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Syllabus for

Academic year
SSY121 - Introduction to communication engineering
Introduktionskurs i kommunikationsteknik
 
Syllabus adopted 2021-02-26 by Head of Programme (or corresponding)
Owner: MPCOM
7,5 Credits
Grading: TH - Pass with distinction (5), Pass with credit (4), Pass (3), Fail
Education cycle: Second-cycle
Major subject: Electrical Engineering
Department: 32 - ELECTRICAL ENGINEERING


Course round 1


Teaching language: English
Application code: 13117
Open for exchange students: Yes
Block schedule: A
Status, available places (updated regularly): Yes

Module   Credit distribution   Examination dates
Sp1 Sp2 Sp3 Sp4 Summer course No Sp
0110 Examination 7,5c Grading: TH   7,5c   27 Oct 2021 am J,  04 Jan 2022 am J,  16 Aug 2022 am J

In programs

MPWPS WIRELESS, PHOTONICS AND SPACE ENGINEERING, MSC PROGR, Year 2 (elective)
MPBME BIOMEDICAL ENGINEERING, MSC PROGR, Year 2 (elective)
MPCOM COMMUNICATION ENGINEERING, MSC PROGR, Year 1 (compulsory)
MPEPO SUSTAINABLE ELECTRIC POWER ENGINEERING AND ELECTROMOBILITY, MSC PROGR, Year 2 (elective)
MPSYS SYSTEMS, CONTROL AND MECHATRONICS, MSC PROGR, Year 2 (elective)
MPCSN COMPUTER SYSTEMS AND NETWORKS, MSC PROGR, Year 2 (elective)
MPEES EMBEDDED ELECTRONIC SYSTEM DESIGN, MSC PROGR, Year 1 (compulsory elective)
MPEES EMBEDDED ELECTRONIC SYSTEM DESIGN, MSC PROGR, Year 2 (elective)

Examiner:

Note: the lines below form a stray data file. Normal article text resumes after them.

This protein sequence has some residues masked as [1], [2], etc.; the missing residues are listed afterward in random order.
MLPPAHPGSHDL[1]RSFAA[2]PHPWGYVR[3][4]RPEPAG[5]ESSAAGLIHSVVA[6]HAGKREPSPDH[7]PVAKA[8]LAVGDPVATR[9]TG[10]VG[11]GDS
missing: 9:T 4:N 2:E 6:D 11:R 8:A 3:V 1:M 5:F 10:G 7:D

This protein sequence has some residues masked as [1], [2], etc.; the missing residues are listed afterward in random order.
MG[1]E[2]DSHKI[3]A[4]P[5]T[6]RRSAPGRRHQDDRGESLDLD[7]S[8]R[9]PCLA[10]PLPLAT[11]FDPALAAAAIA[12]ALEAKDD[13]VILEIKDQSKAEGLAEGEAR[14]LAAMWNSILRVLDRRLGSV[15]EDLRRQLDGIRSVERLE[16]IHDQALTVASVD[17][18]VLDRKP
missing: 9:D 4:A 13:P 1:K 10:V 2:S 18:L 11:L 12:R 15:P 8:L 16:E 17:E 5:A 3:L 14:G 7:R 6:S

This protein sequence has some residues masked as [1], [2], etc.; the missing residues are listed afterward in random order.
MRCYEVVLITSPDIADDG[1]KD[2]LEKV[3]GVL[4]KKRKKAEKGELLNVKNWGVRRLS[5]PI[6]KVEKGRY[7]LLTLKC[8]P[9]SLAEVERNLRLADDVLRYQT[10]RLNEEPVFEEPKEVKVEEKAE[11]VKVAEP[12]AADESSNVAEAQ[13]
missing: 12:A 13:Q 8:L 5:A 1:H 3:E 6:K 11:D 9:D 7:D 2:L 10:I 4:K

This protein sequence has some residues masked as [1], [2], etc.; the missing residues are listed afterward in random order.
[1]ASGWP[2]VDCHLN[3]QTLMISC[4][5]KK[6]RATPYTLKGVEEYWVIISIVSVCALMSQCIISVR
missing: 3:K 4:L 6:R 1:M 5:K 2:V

Fredrik Brännström

  Go to Course Homepage


Eligibility

General entry requirements for Master's level (second cycle)
Applicants enrolled in a programme at Chalmers where the course is included in the study programme are exempted from fulfilling the requirements above.

Specific entry requirements

English 6 (or by other approved means with the equivalent proficiency level)
Applicants enrolled in a programme at Chalmers where the course is included in the study programme are exempted from fulfilling the requirements above.

Course specific prerequisites

A course in Signals and Systems or equivalent, such as SSY020, SSY042, SSY080, or TMA982. Students should be able to apply the Fourier transform, linear filter theory (impulse response, transfer function, convolution) and sampling. In addition, some knowledge in Matlab is recommended since the project is entirely based on Matlab.

Aim

Students obtain in this course a basic understanding of important concepts in communication engineering and an insight into modern communication standards. A theoretical framework for signal analysis and transmission is developed, and it is utilised to design and implement a complete, low-rate digital communication system over some simple channel hardware.

The course is organised with participation of the local communication industry, to prepare students for the expectations and working style that they are likely to encounter after graduating from Chalmers. The focus of this industry-integrated learning approach is on development projects and team working.

It is a broad course that gives an overview of the communications field, paving the way for deeper studies in the field and also serving as a stand-alone course that provides students from other fields with the theoretical and practical foundations of communications.

Learning outcomes (after completion of the course the student should be able to)

  • Explain the purpose of each of the main blocks (source encoder/decoder, channel encoder/decoder, modulator/demodulator) in the Shannon communication model
  • Choose signal waveforms and receiver filters for digital transmission over linear channels with additive white noise but no intersymbol interference
  • Synchronise the frame structure, symbol timing and phase of a received signal, and format signals on the transmitter side to facilitate such synchronisation